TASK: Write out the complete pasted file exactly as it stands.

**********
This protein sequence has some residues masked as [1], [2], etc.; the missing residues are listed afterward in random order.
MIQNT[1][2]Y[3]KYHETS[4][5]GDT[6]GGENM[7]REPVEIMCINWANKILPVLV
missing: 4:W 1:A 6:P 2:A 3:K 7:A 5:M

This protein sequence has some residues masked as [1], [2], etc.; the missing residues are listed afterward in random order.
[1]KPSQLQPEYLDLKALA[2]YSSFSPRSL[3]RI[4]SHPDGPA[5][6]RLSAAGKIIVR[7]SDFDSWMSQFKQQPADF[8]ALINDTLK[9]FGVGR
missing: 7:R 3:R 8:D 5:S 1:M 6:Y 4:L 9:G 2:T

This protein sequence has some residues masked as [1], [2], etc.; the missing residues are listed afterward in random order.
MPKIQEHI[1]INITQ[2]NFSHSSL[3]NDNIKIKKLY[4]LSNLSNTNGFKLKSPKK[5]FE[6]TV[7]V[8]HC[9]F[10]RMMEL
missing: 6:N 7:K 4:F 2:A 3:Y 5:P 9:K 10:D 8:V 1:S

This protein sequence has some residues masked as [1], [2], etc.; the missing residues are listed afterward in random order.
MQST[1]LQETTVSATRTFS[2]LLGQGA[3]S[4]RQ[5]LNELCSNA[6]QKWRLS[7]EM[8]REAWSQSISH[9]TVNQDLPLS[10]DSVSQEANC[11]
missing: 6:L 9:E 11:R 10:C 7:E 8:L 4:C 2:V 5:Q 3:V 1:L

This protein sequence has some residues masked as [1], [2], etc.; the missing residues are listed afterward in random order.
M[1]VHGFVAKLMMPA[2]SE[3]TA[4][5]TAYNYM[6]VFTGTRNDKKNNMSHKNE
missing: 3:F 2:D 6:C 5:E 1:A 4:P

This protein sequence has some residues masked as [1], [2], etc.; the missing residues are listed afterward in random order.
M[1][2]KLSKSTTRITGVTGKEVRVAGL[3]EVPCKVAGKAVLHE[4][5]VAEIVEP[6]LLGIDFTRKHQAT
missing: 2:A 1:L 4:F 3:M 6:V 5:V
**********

This protein sequence has some residues masked as [1], [2], etc.; the missing residues are listed afterward in random order.
MIQNT[1][2]Y[3]KYHETS[4][5]GDT[6]GGENM[7]REPVEIMCINWANKILPVLV
missing: 4:W 1:A 6:P 2:A 3:K 7:A 5:M

This protein sequence has some residues masked as [1], [2], etc.; the missing residues are listed afterward in random order.
[1]KPSQLQPEYLDLKALA[2]YSSFSPRSL[3]RI[4]SHPDGPA[5][6]RLSAAGKIIVR[7]SDFDSWMSQFKQQPADF[8]ALINDTLK[9]FGVGR
missing: 7:R 3:R 8:D 5:S 1:M 6:Y 4:L 9:G 2:T

This protein sequence has some residues masked as [1], [2], etc.; the missing residues are listed afterward in random order.
MPKIQEHI[1]INITQ[2]NFSHSSL[3]NDNIKIKKLY[4]LSNLSNTNGFKLKSPKK[5]FE[6]TV[7]V[8]HC[9]F[10]RMMEL
missing: 6:N 7:K 4:F 2:A 3:Y 5:P 9:K 10:D 8:V 1:S

This protein sequence has some residues masked as [1], [2], etc.; the missing residues are listed afterward in random order.
MQST[1]LQETTVSATRTFS[2]LLGQGA[3]S[4]RQ[5]LNELCSNA[6]QKWRLS[7]EM[8]REAWSQSISH[9]TVNQDLPLS[10]DSVSQEANC[11]
missing: 6:L 9:E 11:R 10:C 7:E 8:L 4:C 2:V 5:Q 3:V 1:L

This protein sequence has some residues masked as [1], [2], etc.; the missing residues are listed afterward in random order.
M[1]VHGFVAKLMMPA[2]SE[3]TA[4][5]TAYNYM[6]VFTGTRNDKKNNMSHKNE
missing: 3:F 2:D 6:C 5:E 1:A 4:P

This protein sequence has some residues masked as [1], [2], etc.; the missing residues are listed afterward in random order.
M[1][2]KLSKSTTRITGVTGKEVRVAGL[3]EVPCKVAGKAVLHE[4][5]VAEIVEP[6]LLGIDFTRKHQAT
missing: 2:A 1:L 4:F 3:M 6:V 5:V